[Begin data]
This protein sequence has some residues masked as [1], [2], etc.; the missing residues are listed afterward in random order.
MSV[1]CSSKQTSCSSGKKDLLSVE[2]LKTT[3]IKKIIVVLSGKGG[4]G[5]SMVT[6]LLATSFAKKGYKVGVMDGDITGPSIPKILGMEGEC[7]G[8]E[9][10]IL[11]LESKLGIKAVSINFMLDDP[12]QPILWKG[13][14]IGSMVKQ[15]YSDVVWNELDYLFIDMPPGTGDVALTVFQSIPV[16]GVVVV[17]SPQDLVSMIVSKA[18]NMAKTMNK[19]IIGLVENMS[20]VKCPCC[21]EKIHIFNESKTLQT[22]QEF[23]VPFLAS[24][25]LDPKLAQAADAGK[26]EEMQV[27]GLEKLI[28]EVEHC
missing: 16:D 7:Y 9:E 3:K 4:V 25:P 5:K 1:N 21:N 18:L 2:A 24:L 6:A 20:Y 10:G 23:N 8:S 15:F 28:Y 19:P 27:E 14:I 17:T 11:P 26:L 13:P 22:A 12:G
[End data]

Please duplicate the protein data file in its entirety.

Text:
This protein sequence has some residues masked as [1], [2], etc.; the missing residues are listed afterward in random order.
MSV[1]CSSKQTSCSSGKKDLLSVE[2]LKTT[3]IKKIIVVLSGKGG[4]G[5]SMVT[6]LLATSFAKKGYKVGVMDGDITGPSIPKILGMEGEC[7]G[8]E[9][10]IL[11]LESKLGIKAVSINFMLDDP[12]QPILWKG[13][14]IGSMVKQ[15]YSDVVWNELDYLFIDMPPGTGDVALTVFQSIPV[16]GVVVV[17]SPQDLVSMIVSKA[18]NMAKTMNK[19]IIGLVENMS[20]VKCPCC[21]EKIHIFNESKTLQT[22]QEF[23]VPFLAS[24][25]LDPKLAQAADAGK[26]EEMQV[27]GLEKLI[28]EVEHC
missing: 16:D 7:Y 9:E 3:K 4:V 25:P 5:K 1:N 21:N 18:L 2:A 24:L 6:A 20:Y 10:G 23:N 8:S 15:F 28:Y 19:P 27:E 14:I 17:T 11:P 26:L 13:P 22:A 12:G